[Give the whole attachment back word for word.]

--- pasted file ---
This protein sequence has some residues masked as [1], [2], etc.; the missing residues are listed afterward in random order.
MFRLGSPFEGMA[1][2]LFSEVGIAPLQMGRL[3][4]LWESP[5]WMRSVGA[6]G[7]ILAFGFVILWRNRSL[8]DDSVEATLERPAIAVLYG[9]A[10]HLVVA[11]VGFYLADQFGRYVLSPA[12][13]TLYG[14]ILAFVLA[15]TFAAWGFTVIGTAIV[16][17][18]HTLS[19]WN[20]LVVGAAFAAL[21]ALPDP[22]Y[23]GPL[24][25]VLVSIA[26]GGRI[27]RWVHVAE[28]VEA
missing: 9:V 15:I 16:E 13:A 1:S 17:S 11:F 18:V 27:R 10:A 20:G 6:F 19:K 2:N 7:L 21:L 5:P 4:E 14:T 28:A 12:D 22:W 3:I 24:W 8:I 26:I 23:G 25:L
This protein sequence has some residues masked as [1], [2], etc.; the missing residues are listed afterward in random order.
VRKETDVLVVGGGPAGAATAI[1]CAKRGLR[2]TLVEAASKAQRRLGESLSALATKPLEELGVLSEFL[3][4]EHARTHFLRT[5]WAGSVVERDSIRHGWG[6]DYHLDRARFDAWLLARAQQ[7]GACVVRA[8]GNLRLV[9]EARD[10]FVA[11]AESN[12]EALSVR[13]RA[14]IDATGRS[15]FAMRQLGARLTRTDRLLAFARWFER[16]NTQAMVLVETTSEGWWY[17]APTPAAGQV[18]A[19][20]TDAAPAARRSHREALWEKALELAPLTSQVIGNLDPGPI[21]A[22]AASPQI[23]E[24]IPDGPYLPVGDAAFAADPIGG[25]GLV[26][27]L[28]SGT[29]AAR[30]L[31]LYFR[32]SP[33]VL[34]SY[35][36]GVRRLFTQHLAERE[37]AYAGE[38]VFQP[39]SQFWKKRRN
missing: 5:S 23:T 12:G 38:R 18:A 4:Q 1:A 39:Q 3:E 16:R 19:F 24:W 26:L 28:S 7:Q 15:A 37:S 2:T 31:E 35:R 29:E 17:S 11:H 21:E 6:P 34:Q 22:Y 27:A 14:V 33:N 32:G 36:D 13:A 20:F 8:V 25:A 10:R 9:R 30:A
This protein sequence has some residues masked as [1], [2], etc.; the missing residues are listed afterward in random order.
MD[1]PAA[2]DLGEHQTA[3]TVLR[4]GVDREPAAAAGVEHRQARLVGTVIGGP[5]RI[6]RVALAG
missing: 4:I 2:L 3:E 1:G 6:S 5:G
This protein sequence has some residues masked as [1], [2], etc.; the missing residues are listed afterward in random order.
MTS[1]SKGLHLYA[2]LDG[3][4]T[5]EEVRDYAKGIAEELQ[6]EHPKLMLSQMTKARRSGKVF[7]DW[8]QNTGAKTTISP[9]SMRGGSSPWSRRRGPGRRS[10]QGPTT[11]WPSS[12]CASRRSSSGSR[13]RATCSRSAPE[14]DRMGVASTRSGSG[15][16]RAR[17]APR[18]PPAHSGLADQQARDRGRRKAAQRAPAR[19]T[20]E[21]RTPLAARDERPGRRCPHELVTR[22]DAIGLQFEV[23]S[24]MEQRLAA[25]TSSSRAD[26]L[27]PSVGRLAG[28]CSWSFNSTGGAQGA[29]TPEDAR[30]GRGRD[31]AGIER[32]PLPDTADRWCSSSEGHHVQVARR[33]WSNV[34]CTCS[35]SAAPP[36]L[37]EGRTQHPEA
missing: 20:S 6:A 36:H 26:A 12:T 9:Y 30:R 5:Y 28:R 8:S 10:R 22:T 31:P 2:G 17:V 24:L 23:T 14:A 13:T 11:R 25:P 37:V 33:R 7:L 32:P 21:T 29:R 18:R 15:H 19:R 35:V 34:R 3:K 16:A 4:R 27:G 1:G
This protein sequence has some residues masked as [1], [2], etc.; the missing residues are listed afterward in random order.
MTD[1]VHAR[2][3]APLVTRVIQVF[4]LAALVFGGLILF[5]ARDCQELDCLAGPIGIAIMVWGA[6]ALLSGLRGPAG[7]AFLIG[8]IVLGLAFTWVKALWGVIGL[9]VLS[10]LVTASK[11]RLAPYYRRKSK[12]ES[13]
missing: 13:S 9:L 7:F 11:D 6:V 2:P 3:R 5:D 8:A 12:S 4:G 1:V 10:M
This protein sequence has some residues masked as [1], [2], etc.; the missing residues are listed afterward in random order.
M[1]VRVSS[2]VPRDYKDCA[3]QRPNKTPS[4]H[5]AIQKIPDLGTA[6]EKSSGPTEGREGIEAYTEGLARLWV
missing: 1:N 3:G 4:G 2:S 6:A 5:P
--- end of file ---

This protein sequence has some residues masked as [1], [2], etc.; the missing residues are listed afterward in random order.
MFRLGSPFEGMA[1][2]LFSEVGIAPLQMGRL[3][4]LWESP[5]WMRSVGA[6]G[7]ILAFGFVILWRNRSL[8]DDSVEATLERPAIAVLYG[9]A[10]HLVVA[11]VGFYLADQFGRYVLSPA[12][13]TLYG[14]ILAFVLA[15]TFAAWGFTVIGTAIV[16][17][18]HTLS[19]WN[20]LVVGAAFAAL[21]ALPDP[22]Y[23]GPL[24][25]VLVSIA[26]GGRI[27]RWVHVAE[28]VEA
missing: 9:V 15:I 16:E 13:A 1:S 17:S 11:F 18:V 27:R 10:A 20:G 6:F 19:K 2:N 7:L 21:L 5:P 4:E 14:T 28:A 12:D 22:W 3:I 24:W 8:I 26:I 23:G 25:L
This protein sequence has some residues masked as [1], [2], etc.; the missing residues are listed afterward in random order.
VRKETDVLVVGGGPAGAATAI[1]CAKRGLR[2]TLVEAASKAQRRLGESLSALATKPLEELGVLSEFL[3][4]EHARTHFLRT[5]WAGSVVERDSIRHGWG[6]DYHLDRARFDAWLLARAQQ[7]GACVVRA[8]GNLRLV[9]EARD[10]FVA[11]AESN[12]EALSVR[13]RA[14]IDATGRS[15]FAMRQLGARLTRTDRLLAFARWFER[16]NTQAMVLVETTSEGWWY[17]APTPAAGQV[18]A[19][20]TDAAPAARRSHREALWEKALELAPLTSQVIGNLDPGPI[21]A[22]AASPQI[23]E[24]IPDGPYLPVGDAAFAADPIGG[25]GLV[26][27]L[28]SGT[29]AAR[30]L[31]LYFR[32]SP[33]VL[34]SY[35][36]GVRRLFTQHLAERE[37]AYAGE[38]VFQP[39]SQFWKKRRN
missing: 5:S 23:T 12:G 38:R 18:A 4:Q 1:A 39:Q 3:E 16:R 19:F 24:W 26:L 28:S 7:Q 15:A 37:S 2:T 31:E 35:R 29:E 17:S 11:H 21:E 6:P 34:Q 22:Y 27:A 14:V 33:N 32:G 36:D 13:A 20:F 8:V 25:A 10:R 9:R 30:A
This protein sequence has some residues masked as [1], [2], etc.; the missing residues are listed afterward in random order.
MD[1]PAA[2]DLGEHQTA[3]TVLR[4]GVDREPAAAAGVEHRQARLVGTVIGGP[5]RI[6]RVALAG
missing: 4:I 2:L 3:E 1:G 6:S 5:G
This protein sequence has some residues masked as [1], [2], etc.; the missing residues are listed afterward in random order.
MTS[1]SKGLHLYA[2]LDG[3][4]T[5]EEVRDYAKGIAEELQ[6]EHPKLMLSQMTKARRSGKVF[7]DW[8]QNTGAKTTISP[9]SMRGGSSPWSRRRGPGRRS[10]QGPTT[11]WPSS[12]CASRRSSSGSR[13]RATCSRSAPE[14]DRMGVASTRSGSG[15][16]RAR[17]APR[18]PPAHSGLADQQARDRGRRKAAQRAPAR[19]T[20]E[21]RTPLAARDERPGRRCPHELVTR[22]DAIGLQFEV[23]S[24]MEQRLAA[25]TSSSRAD[26]L[27]PSVGRLAG[28]CSWSFNSTGGAQGA[29]TPEDAR[30]GRGRD[31]AGIER[32]PLPDTADRWCSSSEGHHVQVARR[33]WSNV[34]CTCS[35]SAAPP[36]L[37]EGRTQHPEA
missing: 20:S 6:A 36:H 26:A 12:T 9:Y 30:R 5:Y 28:R 8:S 10:R 22:T 31:P 2:G 17:V 24:L 23:T 14:A 13:T 11:R 25:P 37:V 33:R 7:L 32:P 21:T 29:R 18:R 15:H 19:R 35:V 34:R 3:K 16:A 4:R 27:G 1:G
This protein sequence has some residues masked as [1], [2], etc.; the missing residues are listed afterward in random order.
MTD[1]VHAR[2][3]APLVTRVIQVF[4]LAALVFGGLILF[5]ARDCQELDCLAGPIGIAIMVWGA[6]ALLSGLRGPAG[7]AFLIG[8]IVLGLAFTWVKALWGVIGL[9]VLS[10]LVTASK[11]RLAPYYRRKSK[12]ES[13]
missing: 13:S 9:L 7:F 11:D 6:V 2:P 3:R 5:D 8:A 12:S 4:G 1:V 10:M
This protein sequence has some residues masked as [1], [2], etc.; the missing residues are listed afterward in random order.
M[1]VRVSS[2]VPRDYKDCA[3]QRPNKTPS[4]H[5]AIQKIPDLGTA[6]EKSSGPTEGREGIEAYTEGLARLWV
missing: 1:N 3:G 4:G 2:S 6:A 5:P